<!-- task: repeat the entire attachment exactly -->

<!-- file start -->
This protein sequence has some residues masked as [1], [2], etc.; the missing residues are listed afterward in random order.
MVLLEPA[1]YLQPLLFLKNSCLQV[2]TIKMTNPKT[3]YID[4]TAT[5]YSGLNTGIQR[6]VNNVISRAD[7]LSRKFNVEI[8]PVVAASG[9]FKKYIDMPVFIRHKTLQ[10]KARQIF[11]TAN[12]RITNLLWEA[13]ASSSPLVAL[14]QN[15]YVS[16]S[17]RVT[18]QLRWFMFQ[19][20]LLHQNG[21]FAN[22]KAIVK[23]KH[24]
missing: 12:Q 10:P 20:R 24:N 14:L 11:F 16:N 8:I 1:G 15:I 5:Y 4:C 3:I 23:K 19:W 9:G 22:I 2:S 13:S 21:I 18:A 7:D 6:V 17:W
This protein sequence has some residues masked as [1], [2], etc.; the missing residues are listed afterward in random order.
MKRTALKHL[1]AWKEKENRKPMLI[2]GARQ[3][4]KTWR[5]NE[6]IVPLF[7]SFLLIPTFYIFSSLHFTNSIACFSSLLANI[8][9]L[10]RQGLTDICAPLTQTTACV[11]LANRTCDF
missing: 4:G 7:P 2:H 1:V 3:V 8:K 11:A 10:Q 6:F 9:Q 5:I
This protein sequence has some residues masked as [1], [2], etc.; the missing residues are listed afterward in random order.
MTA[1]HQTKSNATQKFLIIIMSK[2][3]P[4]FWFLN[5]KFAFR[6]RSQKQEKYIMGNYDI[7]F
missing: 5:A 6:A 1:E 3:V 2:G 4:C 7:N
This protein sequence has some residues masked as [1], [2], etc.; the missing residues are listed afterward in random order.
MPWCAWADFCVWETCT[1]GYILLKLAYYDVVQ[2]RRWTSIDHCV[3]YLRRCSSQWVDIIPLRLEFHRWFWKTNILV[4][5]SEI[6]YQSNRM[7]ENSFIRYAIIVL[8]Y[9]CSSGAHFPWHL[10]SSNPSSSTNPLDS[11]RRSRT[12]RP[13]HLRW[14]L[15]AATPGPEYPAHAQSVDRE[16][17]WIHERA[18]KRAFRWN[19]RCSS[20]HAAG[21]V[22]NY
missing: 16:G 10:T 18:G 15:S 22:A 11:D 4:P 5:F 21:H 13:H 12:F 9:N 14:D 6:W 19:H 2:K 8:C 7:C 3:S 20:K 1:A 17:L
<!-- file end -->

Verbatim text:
This protein sequence has some residues masked as [1], [2], etc.; the missing residues are listed afterward in random order.
MVLLEPA[1]YLQPLLFLKNSCLQV[2]TIKMTNPKT[3]YID[4]TAT[5]YSGLNTGIQR[6]VNNVISRAD[7]LSRKFNVEI[8]PVVAASG[9]FKKYIDMPVFIRHKTLQ[10]KARQIF[11]TAN[12]RITNLLWEA[13]ASSSPLVAL[14]QN[15]YVS[16]S[17]RVT[18]QLRWFMFQ[19][20]LLHQNG[21]FAN[22]KAIVK[23]KH[24]
missing: 12:Q 10:P 20:R 24:N 14:L 11:F 16:N 8:I 1:G 15:I 5:Y 4:C 3:I 23:K 19:W 9:G 22:I 2:S 13:S 21:I 18:A 7:D 6:V 17:W
This protein sequence has some residues masked as [1], [2], etc.; the missing residues are listed afterward in random order.
MKRTALKHL[1]AWKEKENRKPMLI[2]GARQ[3][4]KTWR[5]NE[6]IVPLF[7]SFLLIPTFYIFSSLHFTNSIACFSSLLANI[8][9]L[10]RQGLTDICAPLTQTTACV[11]LANRTCDF
missing: 4:G 7:P 2:H 1:V 3:V 8:K 11:A 10:Q 6:F 9:Q 5:I
This protein sequence has some residues masked as [1], [2], etc.; the missing residues are listed afterward in random order.
MTA[1]HQTKSNATQKFLIIIMSK[2][3]P[4]FWFLN[5]KFAFR[6]RSQKQEKYIMGNYDI[7]F
missing: 5:A 6:A 1:E 3:V 2:G 4:C 7:N
This protein sequence has some residues masked as [1], [2], etc.; the missing residues are listed afterward in random order.
MPWCAWADFCVWETCT[1]GYILLKLAYYDVVQ[2]RRWTSIDHCV[3]YLRRCSSQWVDIIPLRLEFHRWFWKTNILV[4][5]SEI[6]YQSNRM[7]ENSFIRYAIIVL[8]Y[9]CSSGAHFPWHL[10]SSNPSSSTNPLDS[11]RRSRT[12]RP[13]HLRW[14]L[15]AATPGPEYPAHAQSVDRE[16][17]WIHERA[18]KRAFRWN[19]RCSS[20]HAAG[21]V[22]NY
missing: 16:G 10:T 18:G 15:S 22:A 11:D 4:P 5:F 21:H 13:H 12:F 9:N 14:D 6:W 19:H 2:K 8:C 7:C 3:S 20:K 1:A 17:L